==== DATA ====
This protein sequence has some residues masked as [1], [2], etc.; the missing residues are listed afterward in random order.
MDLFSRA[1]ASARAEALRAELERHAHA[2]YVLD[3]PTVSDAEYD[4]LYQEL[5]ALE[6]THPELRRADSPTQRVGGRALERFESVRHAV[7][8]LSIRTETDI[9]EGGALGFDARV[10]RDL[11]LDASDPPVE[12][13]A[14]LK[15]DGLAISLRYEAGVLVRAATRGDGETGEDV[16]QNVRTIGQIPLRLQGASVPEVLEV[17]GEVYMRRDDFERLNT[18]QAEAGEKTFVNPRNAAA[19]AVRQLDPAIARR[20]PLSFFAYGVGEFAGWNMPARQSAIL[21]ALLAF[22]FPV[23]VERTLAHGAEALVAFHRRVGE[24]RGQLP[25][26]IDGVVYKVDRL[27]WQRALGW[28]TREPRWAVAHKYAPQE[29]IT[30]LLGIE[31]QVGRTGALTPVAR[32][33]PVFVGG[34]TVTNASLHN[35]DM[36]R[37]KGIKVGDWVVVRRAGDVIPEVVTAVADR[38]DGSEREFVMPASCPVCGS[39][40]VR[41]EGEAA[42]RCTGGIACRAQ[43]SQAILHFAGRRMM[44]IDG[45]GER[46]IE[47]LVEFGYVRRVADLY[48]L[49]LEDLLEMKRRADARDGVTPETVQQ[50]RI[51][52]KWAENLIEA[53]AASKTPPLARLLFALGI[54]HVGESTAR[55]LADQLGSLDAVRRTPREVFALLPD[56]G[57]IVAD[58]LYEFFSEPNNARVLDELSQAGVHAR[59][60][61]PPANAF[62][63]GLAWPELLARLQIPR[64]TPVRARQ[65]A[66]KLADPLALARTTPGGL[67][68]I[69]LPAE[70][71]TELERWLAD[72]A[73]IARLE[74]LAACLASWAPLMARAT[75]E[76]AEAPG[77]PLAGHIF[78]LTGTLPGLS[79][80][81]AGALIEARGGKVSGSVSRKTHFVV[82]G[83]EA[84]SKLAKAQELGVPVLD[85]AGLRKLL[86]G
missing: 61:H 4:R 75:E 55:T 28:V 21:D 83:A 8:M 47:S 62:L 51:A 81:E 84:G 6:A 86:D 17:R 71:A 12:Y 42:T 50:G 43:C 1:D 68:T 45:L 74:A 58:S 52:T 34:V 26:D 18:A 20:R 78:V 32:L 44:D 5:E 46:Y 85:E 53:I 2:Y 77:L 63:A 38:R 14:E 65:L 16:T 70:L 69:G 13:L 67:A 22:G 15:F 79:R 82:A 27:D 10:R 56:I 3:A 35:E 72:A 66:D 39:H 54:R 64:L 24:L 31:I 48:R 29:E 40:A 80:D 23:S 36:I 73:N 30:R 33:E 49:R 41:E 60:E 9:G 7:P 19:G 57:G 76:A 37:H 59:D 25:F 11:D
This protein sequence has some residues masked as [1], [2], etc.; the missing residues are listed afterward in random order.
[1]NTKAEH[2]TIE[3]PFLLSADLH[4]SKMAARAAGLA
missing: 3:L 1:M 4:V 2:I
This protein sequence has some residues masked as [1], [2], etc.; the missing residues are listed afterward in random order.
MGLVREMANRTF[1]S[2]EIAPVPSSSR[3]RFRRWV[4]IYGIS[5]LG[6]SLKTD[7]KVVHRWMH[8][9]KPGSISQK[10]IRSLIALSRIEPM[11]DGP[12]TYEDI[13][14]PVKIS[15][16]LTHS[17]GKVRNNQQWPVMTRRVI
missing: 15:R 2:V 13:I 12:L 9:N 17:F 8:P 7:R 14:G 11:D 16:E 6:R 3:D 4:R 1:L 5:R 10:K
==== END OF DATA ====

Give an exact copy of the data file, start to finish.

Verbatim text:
This protein sequence has some residues masked as [1], [2], etc.; the missing residues are listed afterward in random order.
MDLFSRA[1]ASARAEALRAELERHAHA[2]YVLD[3]PTVSDAEYD[4]LYQEL[5]ALE[6]THPELRRADSPTQRVGGRALERFESVRHAV[7][8]LSIRTETDI[9]EGGALGFDARV[10]RDL[11]LDASDPPVE[12][13]A[14]LK[15]DGLAISLRYEAGVLVRAATRGDGETGEDV[16]QNVRTIGQIPLRLQGASVPEVLEV[17]GEVYMRRDDFERLNT[18]QAEAGEKTFVNPRNAAA[19]AVRQLDPAIARR[20]PLSFFAYGVGEFAGWNMPARQSAIL[21]ALLAF[22]FPV[23]VERTLAHGAEALVAFHRRVGE[24]RGQLP[25][26]IDGVVYKVDRL[27]WQRALGW[28]TREPRWAVAHKYAPQE[29]IT[30]LLGIE[31]QVGRTGALTPVAR[32][33]PVFVGG[34]TVTNASLHN[35]DM[36]R[37]KGIKVGDWVVVRRAGDVIPEVVTAVADR[38]DGSEREFVMPASCPVCGS[39][40]VR[41]EGEAA[42]RCTGGIACRAQ[43]SQAILHFAGRRMM[44]IDG[45]GER[46]IE[47]LVEFGYVRRVADLY[48]L[49]LEDLLEMKRRADARDGVTPETVQQ[50]RI[51][52]KWAENLIEA[53]AASKTPPLARLLFALGI[54]HVGESTAR[55]LADQLGSLDAVRRTPREVFALLPD[56]G[57]IVAD[58]LYEFFSEPNNARVLDELSQAGVHAR[59][60][61]PPANAF[62][63]GLAWPELLARLQIPR[64]TPVRARQ[65]A[66]KLADPLALARTTPGGL[67][68]I[69]LPAE[70][71]TELERWLAD[72]A[73]IARLE[74]LAACLASWAPLMARAT[75]E[76]AEAPG[77]PLAGHIF[78]LTGTLPGLS[79][80][81]AGALIEARGGKVSGSVSRKTHFVV[82]G[83]EA[84]SKLAKAQELGVPVLD[85]AGLRKLL[86]G
missing: 61:H 4:R 75:E 55:T 28:V 21:D 83:A 8:M 47:S 62:L 51:A 81:E 84:G 6:A 86:D 17:R 71:A 12:Y 42:T 50:G 43:C 1:D 68:T 45:L 74:A 58:S 52:T 34:V 26:D 18:A 20:R 78:V 32:L 44:D 5:E 46:Y 85:E 53:I 2:Y 77:L 63:A 38:R 14:E 65:L 16:T 70:L 69:G 13:L 67:A 22:G 15:F 79:R 82:A 27:D 10:R 56:I 3:A 35:E 72:A 66:D 39:H 54:R 64:L 24:L 31:I 48:R 29:E 40:A 80:D 23:S 36:I 73:N 30:R 33:E 49:R 41:E 60:E 9:G 7:P 19:G 57:G 76:A 37:H 59:D 25:F 11:D
This protein sequence has some residues masked as [1], [2], etc.; the missing residues are listed afterward in random order.
[1]NTKAEH[2]TIE[3]PFLLSADLH[4]SKMAARAAGLA
missing: 3:L 1:M 4:V 2:I
This protein sequence has some residues masked as [1], [2], etc.; the missing residues are listed afterward in random order.
MGLVREMANRTF[1]S[2]EIAPVPSSSR[3]RFRRWV[4]IYGIS[5]LG[6]SLKTD[7]KVVHRWMH[8][9]KPGSISQK[10]IRSLIALSRIEPM[11]DGP[12]TYEDI[13][14]PVKIS[15][16]LTHS[17]GKVRNNQQWPVMTRRVI
missing: 15:R 2:V 13:I 12:L 9:N 17:F 8:P 7:R 14:G 11:D 16:E 6:R 3:D 4:R 1:L 5:R 10:K